Howard Stern makes bittersweet on-air "tribute" to recently departed Henry Hill
The embodiment of "shock jock," Howard Stern, remembered Henry Hill with some tough love during his show this morning. The mobster-turned-FBI informant died Tuesday.
In the latter half of his life, the real-life inspiration for the 1990 mob drama Goodfellas, Henry Hill, appeared frequently on The Howard Stern Show.
A tribute featured prominently on the program's home page Wednesday morning reads: "Goodnight Goodfella."
"Henry Hill became a regular guest on the Howard Stern Show… speaking mostly of the regrets he had over the life he led," it said.
Stern also opened Wednesday morning's broadcast with a clip from the Oscar-nominated flick. The radio personality and America's Got Talent judge went on to say: "I loved having Henry on the show and I loved hearing his mob stories."
But, in a turn on what is typically thought of as a "tribute" (and in another nod to the dastardly deeds Hill committed), Stern added: "But Henry was a despicable guy. I mean, he's killed people… He took the shortcut in life… There was no substance to the guy. He was a pathological liar."
Chronicled first in the Nicholas Pileggi's novel Wiseguy and later in the blockbuster Scorsese film, Hill's life included carrying out what Stern refers to -- a series of stomach-turning murders.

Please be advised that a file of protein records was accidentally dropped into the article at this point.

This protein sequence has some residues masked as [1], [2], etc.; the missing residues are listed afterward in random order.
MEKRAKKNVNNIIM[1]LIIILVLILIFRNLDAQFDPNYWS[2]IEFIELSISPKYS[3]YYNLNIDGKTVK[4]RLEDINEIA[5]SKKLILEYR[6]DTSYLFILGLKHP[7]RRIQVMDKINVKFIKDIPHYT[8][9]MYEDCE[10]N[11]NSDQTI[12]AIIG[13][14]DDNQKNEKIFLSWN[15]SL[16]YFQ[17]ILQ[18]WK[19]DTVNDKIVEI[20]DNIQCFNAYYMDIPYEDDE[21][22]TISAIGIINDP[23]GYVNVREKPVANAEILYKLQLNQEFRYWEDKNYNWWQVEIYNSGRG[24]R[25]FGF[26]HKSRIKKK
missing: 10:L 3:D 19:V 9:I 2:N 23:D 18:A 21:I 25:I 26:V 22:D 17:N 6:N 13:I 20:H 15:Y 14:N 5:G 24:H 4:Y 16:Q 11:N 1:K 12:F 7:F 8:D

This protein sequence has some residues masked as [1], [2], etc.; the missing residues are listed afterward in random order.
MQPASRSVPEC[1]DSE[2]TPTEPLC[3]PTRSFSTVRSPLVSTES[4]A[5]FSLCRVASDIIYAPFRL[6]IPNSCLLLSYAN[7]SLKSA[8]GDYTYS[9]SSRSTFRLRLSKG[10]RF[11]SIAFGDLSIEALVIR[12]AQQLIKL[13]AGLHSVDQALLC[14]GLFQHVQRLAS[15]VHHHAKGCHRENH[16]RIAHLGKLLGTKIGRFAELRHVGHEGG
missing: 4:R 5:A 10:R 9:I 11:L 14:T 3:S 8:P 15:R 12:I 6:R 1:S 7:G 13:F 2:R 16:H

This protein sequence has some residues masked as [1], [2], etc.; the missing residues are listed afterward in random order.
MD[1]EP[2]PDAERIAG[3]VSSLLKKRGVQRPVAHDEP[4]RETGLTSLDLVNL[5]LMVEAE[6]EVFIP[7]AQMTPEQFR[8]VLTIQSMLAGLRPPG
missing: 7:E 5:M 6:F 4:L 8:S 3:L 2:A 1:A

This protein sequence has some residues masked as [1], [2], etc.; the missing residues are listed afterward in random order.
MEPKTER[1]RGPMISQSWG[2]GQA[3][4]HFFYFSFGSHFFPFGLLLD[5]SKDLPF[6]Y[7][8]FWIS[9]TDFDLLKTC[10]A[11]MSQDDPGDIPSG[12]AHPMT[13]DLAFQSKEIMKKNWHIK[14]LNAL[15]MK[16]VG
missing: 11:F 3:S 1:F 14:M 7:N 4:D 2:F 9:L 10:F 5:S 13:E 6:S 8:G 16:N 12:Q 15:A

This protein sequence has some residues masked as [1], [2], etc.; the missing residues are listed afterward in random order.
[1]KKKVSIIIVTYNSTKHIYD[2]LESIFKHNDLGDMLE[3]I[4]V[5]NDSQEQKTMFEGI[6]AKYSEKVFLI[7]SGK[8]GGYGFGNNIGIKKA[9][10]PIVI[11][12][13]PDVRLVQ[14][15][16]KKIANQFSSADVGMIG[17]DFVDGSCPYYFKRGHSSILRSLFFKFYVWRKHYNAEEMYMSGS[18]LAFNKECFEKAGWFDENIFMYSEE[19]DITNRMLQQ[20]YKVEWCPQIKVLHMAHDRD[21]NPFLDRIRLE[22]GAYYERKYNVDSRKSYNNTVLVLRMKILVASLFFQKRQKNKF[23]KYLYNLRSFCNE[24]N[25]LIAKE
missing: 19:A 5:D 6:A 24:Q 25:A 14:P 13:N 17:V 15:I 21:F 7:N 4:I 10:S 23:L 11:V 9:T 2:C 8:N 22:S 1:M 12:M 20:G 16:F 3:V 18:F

The former member of the Lucchese crime family was also involved in the largest cash robbery committed on American soil to this day -- the Lufthansa Heist.
This thrilling life was a far cry from how he is said to have passed away.
His fiancée's son, Nate Caserta, told Reuters that Hill died yesterday at a Los Angeles hospital.
Caserta provided some insight into "another" side of the 69-year-old former gangster.
"Henry was one of the most laid-back, chill guys ever," he said on his Facebook page. "It breaks my heart knowing I will never get to talk to him again."
TMZ reports Hill had been "sick for a long time" and that "his heart gave out."
Hill and his family went into the witness protection program in 1980.
Aside from appearing on Stern's show, in later years Hill also commercialized on his infamous life -- hawking everything from books to mafia memorabilia to a spaghetti sauce.
With the biggest threats to his life dead, Hill was able to pass away from an illness -- something that had not been afforded to his (and the warring mob factions') victims.